The COVID-19 pandemic's impact on parents
The coronavirus pandemic is now into its 3rd year, and while the Omicron variant appears to be receding and life in many ways has returned to normal- COVID-19 is still with us.
People are still negotiating the challenges of returning to work, going out to eat, and other aspects of daily routines, and for parents, making sure their kids are safe as they navigate the new normal.
According to a report from the American Psychological Association, parents weren’t able to recover from pandemic burnout before the Delta variant of COVID-19 hit the US in 2021.
For more on the impact of the pandemic on parenting, we spoke to three Orlando area moms: Erika Ransom, Bree Watson, and Judith Zissman. We also talked with Sharon Carnahan, professor of psychology at Rollins College and executive director of the Hume house Child Development Center.
"The first thing to remember is that we were all in the same storm, but we were not all in the same boat," says Carnahan.
Some parents were able to switch to remote work and had access to childcare, says Carnahan.
"I would call those the people in yachts. But you also had lots of people in canoes and rafts, they had to leave their children at home with older siblings in order to go to work. They watched as their favorite childcare centers closed."
Carnahan says those parents faced enormous stress.
"There's a recent meta analysis that indicates that 47% of the 8000 parents surveyed were experiencing clinically elevated levels of anxiety or depression. At the end of the worst of the pandemic, too, some of the lasting effects, the childcare workforce has changed for good."
Carnahan says it's important for parents not to neglect their own needs as they figure out the increased demands of parenting in the pandemic.
"Everyone is doing the very best they can and the kinder we are to each other, the less we flare up in front of our kids, the calmer they're going to be and the better they're going to be able to cope."
Zissman says the boat metaphor is apt, "because it's so isolated it, we're all in our own little boats. And I'm a single parent, so having just me and my kid in the boat has been lonely for the past two years."
"I, like many of my peers had had some homeschool fantasies that have since evaporated," adds Zissman.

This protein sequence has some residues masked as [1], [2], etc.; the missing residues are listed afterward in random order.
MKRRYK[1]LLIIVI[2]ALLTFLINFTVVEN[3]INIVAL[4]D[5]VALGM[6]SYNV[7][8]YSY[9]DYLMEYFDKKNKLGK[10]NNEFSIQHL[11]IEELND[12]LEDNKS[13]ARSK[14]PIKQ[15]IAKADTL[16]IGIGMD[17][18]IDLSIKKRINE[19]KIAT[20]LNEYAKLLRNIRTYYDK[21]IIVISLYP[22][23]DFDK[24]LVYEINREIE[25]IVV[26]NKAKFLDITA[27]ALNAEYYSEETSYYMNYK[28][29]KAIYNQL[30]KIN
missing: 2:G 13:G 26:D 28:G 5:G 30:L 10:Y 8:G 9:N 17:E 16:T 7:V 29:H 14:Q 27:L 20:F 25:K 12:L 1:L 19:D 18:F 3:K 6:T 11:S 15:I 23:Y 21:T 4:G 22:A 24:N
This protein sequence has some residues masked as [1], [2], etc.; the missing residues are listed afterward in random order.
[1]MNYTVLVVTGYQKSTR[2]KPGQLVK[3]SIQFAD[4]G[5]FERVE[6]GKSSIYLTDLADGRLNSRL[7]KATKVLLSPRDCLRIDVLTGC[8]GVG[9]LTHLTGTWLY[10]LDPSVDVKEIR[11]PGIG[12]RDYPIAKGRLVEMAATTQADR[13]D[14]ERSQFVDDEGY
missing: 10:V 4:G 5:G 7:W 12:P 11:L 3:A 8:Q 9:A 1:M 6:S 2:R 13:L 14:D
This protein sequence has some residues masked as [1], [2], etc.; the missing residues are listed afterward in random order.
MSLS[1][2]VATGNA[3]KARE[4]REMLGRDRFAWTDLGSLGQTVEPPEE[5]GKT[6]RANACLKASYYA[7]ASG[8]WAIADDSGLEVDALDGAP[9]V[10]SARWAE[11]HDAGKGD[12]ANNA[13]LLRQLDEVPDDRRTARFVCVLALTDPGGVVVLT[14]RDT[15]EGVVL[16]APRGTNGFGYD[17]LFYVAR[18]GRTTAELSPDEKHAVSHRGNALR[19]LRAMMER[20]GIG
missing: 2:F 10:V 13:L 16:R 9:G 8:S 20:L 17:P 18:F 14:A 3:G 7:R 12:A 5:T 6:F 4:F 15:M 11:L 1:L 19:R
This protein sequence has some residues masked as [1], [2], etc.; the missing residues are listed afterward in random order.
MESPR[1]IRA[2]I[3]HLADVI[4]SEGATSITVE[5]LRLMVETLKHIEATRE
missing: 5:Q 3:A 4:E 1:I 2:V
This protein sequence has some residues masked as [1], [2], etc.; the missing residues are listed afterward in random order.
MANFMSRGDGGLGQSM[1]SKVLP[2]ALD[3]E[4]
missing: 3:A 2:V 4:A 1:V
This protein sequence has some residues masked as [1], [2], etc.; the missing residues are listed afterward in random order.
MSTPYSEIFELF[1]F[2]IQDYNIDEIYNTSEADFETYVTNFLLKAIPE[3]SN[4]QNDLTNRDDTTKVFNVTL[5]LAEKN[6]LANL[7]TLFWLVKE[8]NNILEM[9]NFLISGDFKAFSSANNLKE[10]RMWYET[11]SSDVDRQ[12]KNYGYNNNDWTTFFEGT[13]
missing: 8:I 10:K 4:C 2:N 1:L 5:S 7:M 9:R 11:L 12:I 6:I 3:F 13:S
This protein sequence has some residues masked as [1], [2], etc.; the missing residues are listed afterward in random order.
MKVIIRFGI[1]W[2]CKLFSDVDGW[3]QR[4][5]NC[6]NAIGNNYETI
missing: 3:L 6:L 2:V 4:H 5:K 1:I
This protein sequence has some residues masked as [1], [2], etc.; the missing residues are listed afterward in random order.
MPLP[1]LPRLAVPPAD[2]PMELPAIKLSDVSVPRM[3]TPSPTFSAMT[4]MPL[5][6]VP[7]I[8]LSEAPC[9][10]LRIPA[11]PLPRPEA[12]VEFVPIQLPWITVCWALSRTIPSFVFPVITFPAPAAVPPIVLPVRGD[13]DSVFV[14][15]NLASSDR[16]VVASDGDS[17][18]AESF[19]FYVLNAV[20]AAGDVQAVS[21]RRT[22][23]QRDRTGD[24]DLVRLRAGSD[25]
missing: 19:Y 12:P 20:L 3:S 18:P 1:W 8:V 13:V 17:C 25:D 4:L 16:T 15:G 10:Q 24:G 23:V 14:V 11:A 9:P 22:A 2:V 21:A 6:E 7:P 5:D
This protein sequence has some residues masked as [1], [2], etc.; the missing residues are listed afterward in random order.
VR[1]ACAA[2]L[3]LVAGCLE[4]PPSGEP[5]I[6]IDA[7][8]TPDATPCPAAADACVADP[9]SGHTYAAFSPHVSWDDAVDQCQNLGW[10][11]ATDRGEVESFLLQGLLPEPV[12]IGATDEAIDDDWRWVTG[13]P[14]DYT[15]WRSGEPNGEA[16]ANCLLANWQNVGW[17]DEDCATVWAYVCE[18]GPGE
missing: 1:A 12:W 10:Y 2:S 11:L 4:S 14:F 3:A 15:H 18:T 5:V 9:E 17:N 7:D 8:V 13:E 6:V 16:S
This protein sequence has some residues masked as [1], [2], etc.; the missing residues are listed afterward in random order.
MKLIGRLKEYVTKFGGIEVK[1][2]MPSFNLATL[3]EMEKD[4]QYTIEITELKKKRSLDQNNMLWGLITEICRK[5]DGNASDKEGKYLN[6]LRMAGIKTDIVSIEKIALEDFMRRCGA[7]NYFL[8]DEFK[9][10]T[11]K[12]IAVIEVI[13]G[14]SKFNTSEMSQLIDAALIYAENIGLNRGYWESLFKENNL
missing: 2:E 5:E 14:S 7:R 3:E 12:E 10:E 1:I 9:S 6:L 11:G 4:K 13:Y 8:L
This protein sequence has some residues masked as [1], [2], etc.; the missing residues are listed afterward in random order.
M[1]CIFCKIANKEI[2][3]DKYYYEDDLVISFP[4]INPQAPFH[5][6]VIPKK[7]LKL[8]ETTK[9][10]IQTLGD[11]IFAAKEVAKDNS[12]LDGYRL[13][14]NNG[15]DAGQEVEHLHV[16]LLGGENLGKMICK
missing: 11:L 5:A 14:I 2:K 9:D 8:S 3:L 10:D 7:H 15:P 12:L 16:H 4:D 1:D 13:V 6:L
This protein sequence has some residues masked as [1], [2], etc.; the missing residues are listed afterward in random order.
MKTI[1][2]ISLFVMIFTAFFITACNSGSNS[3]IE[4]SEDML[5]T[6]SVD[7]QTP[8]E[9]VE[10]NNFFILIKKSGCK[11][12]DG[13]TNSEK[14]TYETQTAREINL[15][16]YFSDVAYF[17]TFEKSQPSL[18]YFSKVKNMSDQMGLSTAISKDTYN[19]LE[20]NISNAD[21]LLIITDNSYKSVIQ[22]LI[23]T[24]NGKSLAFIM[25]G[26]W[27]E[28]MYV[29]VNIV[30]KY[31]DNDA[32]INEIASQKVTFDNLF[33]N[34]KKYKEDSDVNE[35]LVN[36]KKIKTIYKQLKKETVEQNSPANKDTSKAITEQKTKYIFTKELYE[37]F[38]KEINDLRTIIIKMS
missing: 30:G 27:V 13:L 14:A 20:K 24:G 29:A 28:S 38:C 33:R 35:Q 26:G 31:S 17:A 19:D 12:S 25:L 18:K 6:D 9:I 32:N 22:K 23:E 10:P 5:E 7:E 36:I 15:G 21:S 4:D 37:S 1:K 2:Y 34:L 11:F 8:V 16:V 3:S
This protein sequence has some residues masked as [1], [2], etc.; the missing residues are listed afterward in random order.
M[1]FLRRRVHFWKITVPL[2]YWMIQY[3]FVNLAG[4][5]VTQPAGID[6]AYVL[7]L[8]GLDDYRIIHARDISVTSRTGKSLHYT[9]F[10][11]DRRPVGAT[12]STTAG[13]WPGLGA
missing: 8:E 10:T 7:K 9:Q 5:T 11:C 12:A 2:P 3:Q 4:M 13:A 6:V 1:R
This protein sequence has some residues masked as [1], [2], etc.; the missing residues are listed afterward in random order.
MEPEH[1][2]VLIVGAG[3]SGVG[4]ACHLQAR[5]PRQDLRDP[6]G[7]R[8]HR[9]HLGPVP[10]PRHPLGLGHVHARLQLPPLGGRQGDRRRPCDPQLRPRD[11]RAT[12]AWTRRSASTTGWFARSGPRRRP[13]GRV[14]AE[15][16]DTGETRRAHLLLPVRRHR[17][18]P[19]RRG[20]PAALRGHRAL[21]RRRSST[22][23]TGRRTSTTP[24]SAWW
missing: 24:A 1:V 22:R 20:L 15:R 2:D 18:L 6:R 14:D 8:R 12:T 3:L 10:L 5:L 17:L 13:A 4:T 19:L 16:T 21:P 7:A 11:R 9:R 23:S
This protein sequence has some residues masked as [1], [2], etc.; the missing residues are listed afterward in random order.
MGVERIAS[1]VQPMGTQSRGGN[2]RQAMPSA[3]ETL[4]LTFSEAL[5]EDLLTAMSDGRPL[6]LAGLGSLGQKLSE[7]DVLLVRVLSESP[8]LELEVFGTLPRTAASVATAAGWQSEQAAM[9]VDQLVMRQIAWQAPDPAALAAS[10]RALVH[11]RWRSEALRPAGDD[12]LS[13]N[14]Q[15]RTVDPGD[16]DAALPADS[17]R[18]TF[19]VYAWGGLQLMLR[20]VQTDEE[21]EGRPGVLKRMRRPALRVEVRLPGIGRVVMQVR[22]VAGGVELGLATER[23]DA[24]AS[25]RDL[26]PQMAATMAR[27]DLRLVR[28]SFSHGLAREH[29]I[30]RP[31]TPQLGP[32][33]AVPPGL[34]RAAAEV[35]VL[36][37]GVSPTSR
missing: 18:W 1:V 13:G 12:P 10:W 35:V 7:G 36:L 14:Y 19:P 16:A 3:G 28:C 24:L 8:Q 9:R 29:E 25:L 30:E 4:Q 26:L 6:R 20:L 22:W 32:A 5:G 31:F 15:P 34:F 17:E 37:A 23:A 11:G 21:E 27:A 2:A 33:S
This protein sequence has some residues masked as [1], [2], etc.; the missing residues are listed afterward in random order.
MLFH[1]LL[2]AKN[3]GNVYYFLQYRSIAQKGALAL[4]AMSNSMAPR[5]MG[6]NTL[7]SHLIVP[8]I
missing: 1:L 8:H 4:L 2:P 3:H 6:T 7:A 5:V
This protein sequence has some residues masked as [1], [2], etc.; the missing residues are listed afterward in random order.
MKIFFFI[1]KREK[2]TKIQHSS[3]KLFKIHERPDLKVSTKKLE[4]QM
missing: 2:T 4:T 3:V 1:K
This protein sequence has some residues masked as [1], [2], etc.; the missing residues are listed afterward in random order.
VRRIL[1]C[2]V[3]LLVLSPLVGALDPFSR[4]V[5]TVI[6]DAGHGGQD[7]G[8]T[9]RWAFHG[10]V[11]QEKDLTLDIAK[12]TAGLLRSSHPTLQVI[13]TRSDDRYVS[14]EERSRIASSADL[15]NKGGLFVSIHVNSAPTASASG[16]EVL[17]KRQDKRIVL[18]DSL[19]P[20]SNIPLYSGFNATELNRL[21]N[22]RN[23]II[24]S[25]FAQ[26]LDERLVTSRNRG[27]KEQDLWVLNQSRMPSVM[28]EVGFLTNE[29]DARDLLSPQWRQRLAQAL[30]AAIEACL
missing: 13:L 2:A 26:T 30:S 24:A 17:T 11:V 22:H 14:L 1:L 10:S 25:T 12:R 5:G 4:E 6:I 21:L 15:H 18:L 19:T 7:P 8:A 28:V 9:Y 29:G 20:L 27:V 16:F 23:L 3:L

"So I think I now have even more empathy for educators and how challenging that is. And a lot of gratitude for what they were able to pull together during this break."
Ransom says adjusting to having her kids home from school in those first months was tough.
"What it what it ultimately looked like was lots of late nights, and I just wasn't nearly as good at my job like this for a very long time," she says.
"But fortunately, my employer just gave a lot of grace, and really kind of understood the reality of what it meant to be home with two elementary aged children."
Watson says her oldest son was a year and a half old at the start of the pandemic, and her second was born six weeks into the lockdown.
"So that was pretty challenging to go to a hospital and have a kid and also bring home a newborn and really not have the support that we had had the first time around. Because it was just, you know, you kind of had to keep to yourself."
Watson says her children were too young to realize what they were missing out on. In March last year she took her oldest son to the grocery store for the first time.
"And it was like Willy Wonka for him, you know, it was like the kids seeing the candy factory. And he was like, wow, look at all this stuff. That was kind of cool, but also really sad, because like he just didn't know."
Ransom says the pandemic has made her reconsider the idea of "mom guilt" that moms can feel if they aren't present for their children 24/7.
"That's not healthy for me. It's not healthy for the child. We've all had a social experiment of what does it mean to be with your child 24 hours a day. And I think I really got some peace, some clarity about being able to refute some of that mom guilt that society tries to put on me for what they think I should or should not be doing. I feel more confident about that."